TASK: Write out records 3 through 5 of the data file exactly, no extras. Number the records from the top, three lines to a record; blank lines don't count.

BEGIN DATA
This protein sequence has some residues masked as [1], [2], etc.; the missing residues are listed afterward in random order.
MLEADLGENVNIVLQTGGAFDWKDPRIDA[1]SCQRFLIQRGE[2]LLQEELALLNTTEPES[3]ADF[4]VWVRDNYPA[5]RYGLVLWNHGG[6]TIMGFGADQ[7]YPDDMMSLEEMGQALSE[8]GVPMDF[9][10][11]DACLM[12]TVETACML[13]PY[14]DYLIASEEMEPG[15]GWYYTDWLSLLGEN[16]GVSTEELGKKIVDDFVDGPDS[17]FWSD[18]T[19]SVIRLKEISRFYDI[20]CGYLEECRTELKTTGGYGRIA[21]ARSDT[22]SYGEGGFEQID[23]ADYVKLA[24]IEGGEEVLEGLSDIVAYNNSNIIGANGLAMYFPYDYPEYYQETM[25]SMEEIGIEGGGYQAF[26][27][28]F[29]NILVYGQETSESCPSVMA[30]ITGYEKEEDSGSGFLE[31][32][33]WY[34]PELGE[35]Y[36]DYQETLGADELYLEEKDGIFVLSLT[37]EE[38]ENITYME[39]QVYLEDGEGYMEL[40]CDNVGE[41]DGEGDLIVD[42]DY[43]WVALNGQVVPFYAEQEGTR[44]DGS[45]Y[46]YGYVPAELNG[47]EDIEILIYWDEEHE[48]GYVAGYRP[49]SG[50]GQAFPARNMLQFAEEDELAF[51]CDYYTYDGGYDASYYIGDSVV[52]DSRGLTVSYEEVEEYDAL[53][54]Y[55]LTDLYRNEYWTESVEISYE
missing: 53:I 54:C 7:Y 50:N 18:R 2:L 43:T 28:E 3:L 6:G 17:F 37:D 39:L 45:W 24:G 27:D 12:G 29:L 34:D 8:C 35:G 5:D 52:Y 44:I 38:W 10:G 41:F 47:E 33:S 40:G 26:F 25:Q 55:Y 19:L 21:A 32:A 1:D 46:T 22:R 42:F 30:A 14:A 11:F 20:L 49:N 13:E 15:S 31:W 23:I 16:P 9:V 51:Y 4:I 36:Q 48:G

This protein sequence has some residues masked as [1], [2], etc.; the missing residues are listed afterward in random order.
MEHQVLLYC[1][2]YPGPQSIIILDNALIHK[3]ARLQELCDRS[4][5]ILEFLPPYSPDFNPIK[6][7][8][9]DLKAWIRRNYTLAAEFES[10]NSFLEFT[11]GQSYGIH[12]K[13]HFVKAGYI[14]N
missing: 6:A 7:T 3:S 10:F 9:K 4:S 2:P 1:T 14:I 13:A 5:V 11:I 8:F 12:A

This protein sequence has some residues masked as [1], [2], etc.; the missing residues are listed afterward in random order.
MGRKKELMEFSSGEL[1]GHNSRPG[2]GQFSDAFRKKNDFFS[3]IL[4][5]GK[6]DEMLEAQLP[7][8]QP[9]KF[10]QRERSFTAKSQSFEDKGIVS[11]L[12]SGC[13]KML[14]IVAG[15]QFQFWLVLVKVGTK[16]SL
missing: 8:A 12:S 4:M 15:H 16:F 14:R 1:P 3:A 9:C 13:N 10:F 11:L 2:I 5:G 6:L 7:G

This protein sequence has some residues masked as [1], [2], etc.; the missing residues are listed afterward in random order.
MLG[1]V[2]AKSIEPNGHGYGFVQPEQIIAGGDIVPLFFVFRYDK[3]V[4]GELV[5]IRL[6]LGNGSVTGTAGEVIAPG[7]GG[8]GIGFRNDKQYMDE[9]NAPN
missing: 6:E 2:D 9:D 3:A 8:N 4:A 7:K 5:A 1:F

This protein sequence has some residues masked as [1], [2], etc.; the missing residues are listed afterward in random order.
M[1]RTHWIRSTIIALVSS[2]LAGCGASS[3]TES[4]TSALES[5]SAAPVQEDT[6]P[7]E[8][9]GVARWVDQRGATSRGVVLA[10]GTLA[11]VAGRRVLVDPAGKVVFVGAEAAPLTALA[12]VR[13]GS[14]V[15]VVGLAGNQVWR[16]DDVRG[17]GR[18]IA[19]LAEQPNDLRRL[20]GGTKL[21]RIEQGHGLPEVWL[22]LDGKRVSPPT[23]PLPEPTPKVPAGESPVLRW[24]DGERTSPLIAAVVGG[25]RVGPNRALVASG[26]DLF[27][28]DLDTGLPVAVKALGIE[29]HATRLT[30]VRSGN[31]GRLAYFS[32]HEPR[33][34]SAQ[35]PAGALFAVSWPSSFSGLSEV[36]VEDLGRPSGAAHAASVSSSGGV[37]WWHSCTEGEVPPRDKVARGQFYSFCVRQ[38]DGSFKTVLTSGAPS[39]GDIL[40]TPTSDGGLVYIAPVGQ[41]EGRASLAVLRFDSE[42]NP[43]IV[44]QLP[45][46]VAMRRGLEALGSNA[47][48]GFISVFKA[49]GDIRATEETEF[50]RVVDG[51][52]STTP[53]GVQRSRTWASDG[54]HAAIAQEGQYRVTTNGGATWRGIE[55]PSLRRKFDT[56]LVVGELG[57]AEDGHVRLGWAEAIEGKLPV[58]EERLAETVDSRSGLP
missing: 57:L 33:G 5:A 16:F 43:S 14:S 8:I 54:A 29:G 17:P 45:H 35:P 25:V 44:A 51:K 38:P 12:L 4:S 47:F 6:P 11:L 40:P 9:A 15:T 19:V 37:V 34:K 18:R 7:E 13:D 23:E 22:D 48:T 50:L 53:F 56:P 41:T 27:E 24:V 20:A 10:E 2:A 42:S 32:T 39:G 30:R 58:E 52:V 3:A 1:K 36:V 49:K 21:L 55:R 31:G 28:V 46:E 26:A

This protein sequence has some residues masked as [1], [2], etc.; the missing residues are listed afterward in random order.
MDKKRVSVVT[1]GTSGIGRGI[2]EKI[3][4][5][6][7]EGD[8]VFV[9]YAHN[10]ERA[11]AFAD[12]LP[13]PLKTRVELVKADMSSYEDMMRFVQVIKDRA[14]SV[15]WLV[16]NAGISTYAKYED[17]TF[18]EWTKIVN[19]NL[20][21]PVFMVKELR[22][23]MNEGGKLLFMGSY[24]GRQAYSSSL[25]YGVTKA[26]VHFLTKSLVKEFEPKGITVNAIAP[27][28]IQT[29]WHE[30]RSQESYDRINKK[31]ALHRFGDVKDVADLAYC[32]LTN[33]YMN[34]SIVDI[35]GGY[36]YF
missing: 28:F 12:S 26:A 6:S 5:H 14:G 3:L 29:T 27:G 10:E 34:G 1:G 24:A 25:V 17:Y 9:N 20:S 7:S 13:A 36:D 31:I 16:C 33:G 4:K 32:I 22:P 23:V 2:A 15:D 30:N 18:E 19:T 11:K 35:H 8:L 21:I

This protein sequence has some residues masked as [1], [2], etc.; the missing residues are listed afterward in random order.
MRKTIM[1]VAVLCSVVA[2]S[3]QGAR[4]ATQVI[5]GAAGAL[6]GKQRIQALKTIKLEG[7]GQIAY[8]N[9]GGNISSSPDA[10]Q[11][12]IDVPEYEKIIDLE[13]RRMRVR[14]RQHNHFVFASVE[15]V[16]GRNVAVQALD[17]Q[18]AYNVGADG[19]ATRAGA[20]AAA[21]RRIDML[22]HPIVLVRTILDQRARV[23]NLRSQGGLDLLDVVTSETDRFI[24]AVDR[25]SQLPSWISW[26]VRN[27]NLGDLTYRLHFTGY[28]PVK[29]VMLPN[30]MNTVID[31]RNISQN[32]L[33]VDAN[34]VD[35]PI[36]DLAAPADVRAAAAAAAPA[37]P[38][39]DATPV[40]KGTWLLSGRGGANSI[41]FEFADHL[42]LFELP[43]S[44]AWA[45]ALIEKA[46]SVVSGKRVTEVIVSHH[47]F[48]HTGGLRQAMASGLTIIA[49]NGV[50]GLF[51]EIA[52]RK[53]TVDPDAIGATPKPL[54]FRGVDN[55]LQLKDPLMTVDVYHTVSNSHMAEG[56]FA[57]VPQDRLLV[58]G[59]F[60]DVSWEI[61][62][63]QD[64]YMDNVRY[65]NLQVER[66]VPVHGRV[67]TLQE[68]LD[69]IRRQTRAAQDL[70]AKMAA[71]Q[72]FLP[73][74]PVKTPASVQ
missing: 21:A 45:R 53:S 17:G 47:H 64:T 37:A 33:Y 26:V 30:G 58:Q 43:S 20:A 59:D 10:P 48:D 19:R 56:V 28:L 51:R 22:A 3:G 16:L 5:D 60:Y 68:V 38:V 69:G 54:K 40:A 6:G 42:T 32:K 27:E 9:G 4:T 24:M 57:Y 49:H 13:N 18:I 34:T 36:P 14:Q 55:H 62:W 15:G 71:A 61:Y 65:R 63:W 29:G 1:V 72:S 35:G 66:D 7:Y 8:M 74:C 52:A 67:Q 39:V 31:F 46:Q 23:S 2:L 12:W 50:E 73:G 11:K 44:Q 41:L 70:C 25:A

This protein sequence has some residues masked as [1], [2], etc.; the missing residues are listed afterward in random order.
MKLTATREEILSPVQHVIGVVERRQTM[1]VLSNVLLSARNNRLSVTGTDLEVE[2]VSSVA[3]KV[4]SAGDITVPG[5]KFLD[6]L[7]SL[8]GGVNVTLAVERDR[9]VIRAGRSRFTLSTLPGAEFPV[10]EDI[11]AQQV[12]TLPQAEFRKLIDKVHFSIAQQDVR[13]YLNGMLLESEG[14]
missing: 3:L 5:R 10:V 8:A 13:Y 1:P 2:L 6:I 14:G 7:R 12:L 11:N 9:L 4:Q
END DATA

This protein sequence has some residues masked as [1], [2], etc.; the missing residues are listed afterward in random order.
MGRKKELMEFSSGEL[1]GHNSRPG[2]GQFSDAFRKKNDFFS[3]IL[4][5]GK[6]DEMLEAQLP[7][8]QP[9]KF[10]QRERSFTAKSQSFEDKGIVS[11]L[12]SGC[13]KML[14]IVAG[15]QFQFWLVLVKVGTK[16]SL
missing: 8:A 12:S 4:M 15:H 16:F 14:R 1:P 3:A 9:C 13:N 10:F 11:L 2:I 5:G 6:L 7:G

This protein sequence has some residues masked as [1], [2], etc.; the missing residues are listed afterward in random order.
MLG[1]V[2]AKSIEPNGHGYGFVQPEQIIAGGDIVPLFFVFRYDK[3]V[4]GELV[5]IRL[6]LGNGSVTGTAGEVIAPG[7]GG[8]GIGFRNDKQYMDE[9]NAPN
missing: 6:E 2:D 9:D 3:A 8:N 4:A 7:K 5:A 1:F

This protein sequence has some residues masked as [1], [2], etc.; the missing residues are listed afterward in random order.
M[1]RTHWIRSTIIALVSS[2]LAGCGASS[3]TES[4]TSALES[5]SAAPVQEDT[6]P[7]E[8][9]GVARWVDQRGATSRGVVLA[10]GTLA[11]VAGRRVLVDPAGKVVFVGAEAAPLTALA[12]VR[13]GS[14]V[15]VVGLAGNQVWR[16]DDVRG[17]GR[18]IA[19]LAEQPNDLRRL[20]GGTKL[21]RIEQGHGLPEVWL[22]LDGKRVSPPT[23]PLPEPTPKVPAGESPVLRW[24]DGERTSPLIAAVVGG[25]RVGPNRALVASG[26]DLF[27][28]DLDTGLPVAVKALGIE[29]HATRLT[30]VRSGN[31]GRLAYFS[32]HEPR[33][34]SAQ[35]PAGALFAVSWPSSFSGLSEV[36]VEDLGRPSGAAHAASVSSSGGV[37]WWHSCTEGEVPPRDKVARGQFYSFCVRQ[38]DGSFKTVLTSGAPS[39]GDIL[40]TPTSDGGLVYIAPVGQ[41]EGRASLAVLRFDSE[42]NP[43]IV[44]QLP[45][46]VAMRRGLEALGSNA[47][48]GFISVFKA[49]GDIRATEETEF[50]RVVDG[51][52]STTP[53]GVQRSRTWASDG[54]HAAIAQEGQYRVTTNGGATWRGIE[55]PSLRRKFDT[56]LVVGELG[57]AEDGHVRLGWAEAIEGKLPV[58]EERLAETVDSRSGLP
missing: 57:L 33:G 5:A 16:F 43:S 14:S 8:I 54:A 29:G 17:P 45:H 35:P 25:V 44:A 51:K 38:P 12:L 4:S 47:F 6:P 11:L 40:P 9:A 15:T 19:V 37:V 34:K 18:R 7:E 13:D 23:E 22:D 48:T 50:L 53:F 56:P 41:T 27:E 24:V 20:A 10:E 2:A 42:S 32:T 39:G 30:R 58:E 52:V 3:A 1:K 36:V 49:K 21:L 55:R 31:G 28:V 46:E 26:A